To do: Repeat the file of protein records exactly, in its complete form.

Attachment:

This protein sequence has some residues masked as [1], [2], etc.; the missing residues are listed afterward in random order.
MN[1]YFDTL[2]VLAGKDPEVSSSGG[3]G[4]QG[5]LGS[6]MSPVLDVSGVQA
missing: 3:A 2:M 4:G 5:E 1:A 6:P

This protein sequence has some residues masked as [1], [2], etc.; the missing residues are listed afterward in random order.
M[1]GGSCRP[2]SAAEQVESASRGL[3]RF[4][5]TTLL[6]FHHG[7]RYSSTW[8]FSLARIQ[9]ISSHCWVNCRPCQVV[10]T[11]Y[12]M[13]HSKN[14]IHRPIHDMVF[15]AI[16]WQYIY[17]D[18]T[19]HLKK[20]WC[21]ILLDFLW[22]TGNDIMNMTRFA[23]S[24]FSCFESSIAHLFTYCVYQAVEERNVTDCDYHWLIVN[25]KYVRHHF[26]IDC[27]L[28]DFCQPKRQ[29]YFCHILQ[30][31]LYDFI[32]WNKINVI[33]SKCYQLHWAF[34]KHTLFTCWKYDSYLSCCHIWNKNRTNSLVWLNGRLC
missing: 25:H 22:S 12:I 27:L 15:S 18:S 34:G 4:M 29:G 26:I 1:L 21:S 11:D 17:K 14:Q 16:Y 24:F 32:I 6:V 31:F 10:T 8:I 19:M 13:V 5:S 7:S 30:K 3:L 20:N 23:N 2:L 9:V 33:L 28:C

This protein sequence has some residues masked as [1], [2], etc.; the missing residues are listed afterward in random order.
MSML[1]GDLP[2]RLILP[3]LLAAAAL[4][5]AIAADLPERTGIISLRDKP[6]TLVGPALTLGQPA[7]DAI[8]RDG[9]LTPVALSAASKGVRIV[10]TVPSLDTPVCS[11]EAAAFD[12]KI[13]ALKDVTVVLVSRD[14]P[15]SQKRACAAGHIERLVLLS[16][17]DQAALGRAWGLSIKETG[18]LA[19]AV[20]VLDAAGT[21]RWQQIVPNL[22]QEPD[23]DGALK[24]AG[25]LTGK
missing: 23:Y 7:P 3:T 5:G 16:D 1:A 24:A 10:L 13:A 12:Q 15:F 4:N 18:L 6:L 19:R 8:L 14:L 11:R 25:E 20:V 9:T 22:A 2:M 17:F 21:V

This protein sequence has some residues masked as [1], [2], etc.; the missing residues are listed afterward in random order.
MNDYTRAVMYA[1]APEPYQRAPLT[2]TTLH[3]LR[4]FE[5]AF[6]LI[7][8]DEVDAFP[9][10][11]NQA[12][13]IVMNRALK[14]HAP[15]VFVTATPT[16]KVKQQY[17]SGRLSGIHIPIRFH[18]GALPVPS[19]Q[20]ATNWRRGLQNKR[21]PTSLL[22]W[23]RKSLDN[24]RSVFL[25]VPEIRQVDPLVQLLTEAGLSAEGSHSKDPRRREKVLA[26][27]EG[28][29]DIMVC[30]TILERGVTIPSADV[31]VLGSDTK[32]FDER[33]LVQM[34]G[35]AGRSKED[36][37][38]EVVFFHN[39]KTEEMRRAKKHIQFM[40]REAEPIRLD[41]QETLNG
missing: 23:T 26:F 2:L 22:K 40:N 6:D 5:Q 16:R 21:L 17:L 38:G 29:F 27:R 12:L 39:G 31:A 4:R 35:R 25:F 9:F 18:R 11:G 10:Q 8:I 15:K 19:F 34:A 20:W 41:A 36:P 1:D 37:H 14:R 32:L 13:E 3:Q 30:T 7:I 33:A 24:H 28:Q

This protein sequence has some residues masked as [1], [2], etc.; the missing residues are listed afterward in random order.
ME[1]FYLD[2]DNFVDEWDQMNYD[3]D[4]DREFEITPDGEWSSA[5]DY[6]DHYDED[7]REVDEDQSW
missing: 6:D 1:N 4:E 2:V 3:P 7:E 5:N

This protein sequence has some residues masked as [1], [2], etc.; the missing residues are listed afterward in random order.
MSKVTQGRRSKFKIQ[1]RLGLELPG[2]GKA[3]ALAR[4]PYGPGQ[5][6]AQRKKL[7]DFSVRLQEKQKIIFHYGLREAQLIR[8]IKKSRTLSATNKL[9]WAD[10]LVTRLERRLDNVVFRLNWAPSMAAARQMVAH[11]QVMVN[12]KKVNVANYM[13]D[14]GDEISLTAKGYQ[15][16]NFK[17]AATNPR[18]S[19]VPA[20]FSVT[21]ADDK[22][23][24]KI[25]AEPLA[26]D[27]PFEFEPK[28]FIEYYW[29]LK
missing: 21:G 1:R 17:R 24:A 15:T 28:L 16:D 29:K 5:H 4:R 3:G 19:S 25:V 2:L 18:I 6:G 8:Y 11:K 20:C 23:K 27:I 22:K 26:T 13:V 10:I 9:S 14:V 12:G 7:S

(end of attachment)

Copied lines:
This protein sequence has some residues masked as [1], [2], etc.; the missing residues are listed afterward in random order.
MN[1]YFDTL[2]VLAGKDPEVSSSGG[3]G[4]QG[5]LGS[6]MSPVLDVSGVQA
missing: 3:A 2:M 4:G 5:E 1:A 6:P

This protein sequence has some residues masked as [1], [2], etc.; the missing residues are listed afterward in random order.
M[1]GGSCRP[2]SAAEQVESASRGL[3]RF[4][5]TTLL[6]FHHG[7]RYSSTW[8]FSLARIQ[9]ISSHCWVNCRPCQVV[10]T[11]Y[12]M[13]HSKN[14]IHRPIHDMVF[15]AI[16]WQYIY[17]D[18]T[19]HLKK[20]WC[21]ILLDFLW[22]TGNDIMNMTRFA[23]S[24]FSCFESSIAHLFTYCVYQAVEERNVTDCDYHWLIVN[25]KYVRHHF[26]IDC[27]L[28]DFCQPKRQ[29]YFCHILQ[30][31]LYDFI[32]WNKINVI[33]SKCYQLHWAF[34]KHTLFTCWKYDSYLSCCHIWNKNRTNSLVWLNGRLC
missing: 25:H 22:S 12:I 27:L 15:S 18:S 34:G 4:M 29:G 26:I 1:L 21:S 11:D 17:K 14:Q 16:Y 24:F 32:I 6:V 31:F 10:T 8:I 19:M 13:V 5:S 7:S 30:K 3:L 20:N 23:N 2:L 9:V 33:L 28:C

This protein sequence has some residues masked as [1], [2], etc.; the missing residues are listed afterward in random order.
MSML[1]GDLP[2]RLILP[3]LLAAAAL[4][5]AIAADLPERTGIISLRDKP[6]TLVGPALTLGQPA[7]DAI[8]RDG[9]LTPVALSAASKGVRIV[10]TVPSLDTPVCS[11]EAAAFD[12]KI[13]ALKDVTVVLVSRD[14]P[15]SQKRACAAGHIERLVLLS[16][17]DQAALGRAWGLSIKETG[18]LA[19]AV[20]VLDAAGT[21]RWQQIVPNL[22]QEPD[23]DGALK[24]AG[25]LTGK
missing: 23:Y 7:P 3:T 5:G 16:D 1:A 24:A 10:L 13:A 12:Q 15:F 4:N 18:L 6:L 19:R 8:L 14:L 11:R 25:E 20:V 9:T 22:A 2:M 17:F 21:V

This protein sequence has some residues masked as [1], [2], etc.; the missing residues are listed afterward in random order.
MNDYTRAVMYA[1]APEPYQRAPLT[2]TTLH[3]LR[4]FE[5]AF[6]LI[7][8]DEVDAFP[9][10][11]NQA[12][13]IVMNRALK[14]HAP[15]VFVTATPT[16]KVKQQY[17]SGRLSGIHIPIRFH[18]GALPVPS[19]Q[20]ATNWRRGLQNKR[21]PTSLL[22]W[23]RKSLDN[24]RSVFL[25]VPEIRQVDPLVQLLTEAGLSAEGSHSKDPRRREKVLA[26][27]EG[28][29]DIMVC[30]TILERGVTIPSADV[31]VLGSDTK[32]FDER[33]LVQM[34]G[35]AGRSKED[36][37][38]EVVFFHN[39]KTEEMRRAKKHIQFM[40]REAEPIRLD[41]QETLNG
missing: 23:T 26:F 2:L 22:K 40:N 6:D 5:Q 16:R 21:L 17:L 38:G 29:F 27:R 12:L 39:G 31:A 4:R 35:R 25:F 9:F 18:R 11:G 10:Q 8:I 15:K 19:F 34:A 20:W 41:A 36:P 1:D 37:H 14:R 32:L 13:E 3:Q 30:T 7:I 33:A 24:H 28:Q

This protein sequence has some residues masked as [1], [2], etc.; the missing residues are listed afterward in random order.
ME[1]FYLD[2]DNFVDEWDQMNYD[3]D[4]DREFEITPDGEWSSA[5]DY[6]DHYDED[7]REVDEDQSW
missing: 6:D 1:N 4:E 2:V 3:P 7:E 5:N

This protein sequence has some residues masked as [1], [2], etc.; the missing residues are listed afterward in random order.
MSKVTQGRRSKFKIQ[1]RLGLELPG[2]GKA[3]ALAR[4]PYGPGQ[5][6]AQRKKL[7]DFSVRLQEKQKIIFHYGLREAQLIR[8]IKKSRTLSATNKL[9]WAD[10]LVTRLERRLDNVVFRLNWAPSMAAARQMVAH[11]QVMVN[12]KKVNVANYM[13]D[14]GDEISLTAKGYQ[15][16]NFK[17]AATNPR[18]S[19]VPA[20]FSVT[21]ADDK[22][23][24]KI[25]AEPLA[26]D[27]PFEFEPK[28]FIEYYW[29]LK
missing: 21:G 1:R 17:R 24:A 15:T 28:L 16:D 29:K 5:H 4:R 3:G 19:S 25:V 2:L 18:I 6:G 8:Y 11:K 20:C 23:K 27:I 22:K 26:T 13:V 10:I 9:S 14:V 12:G 7:S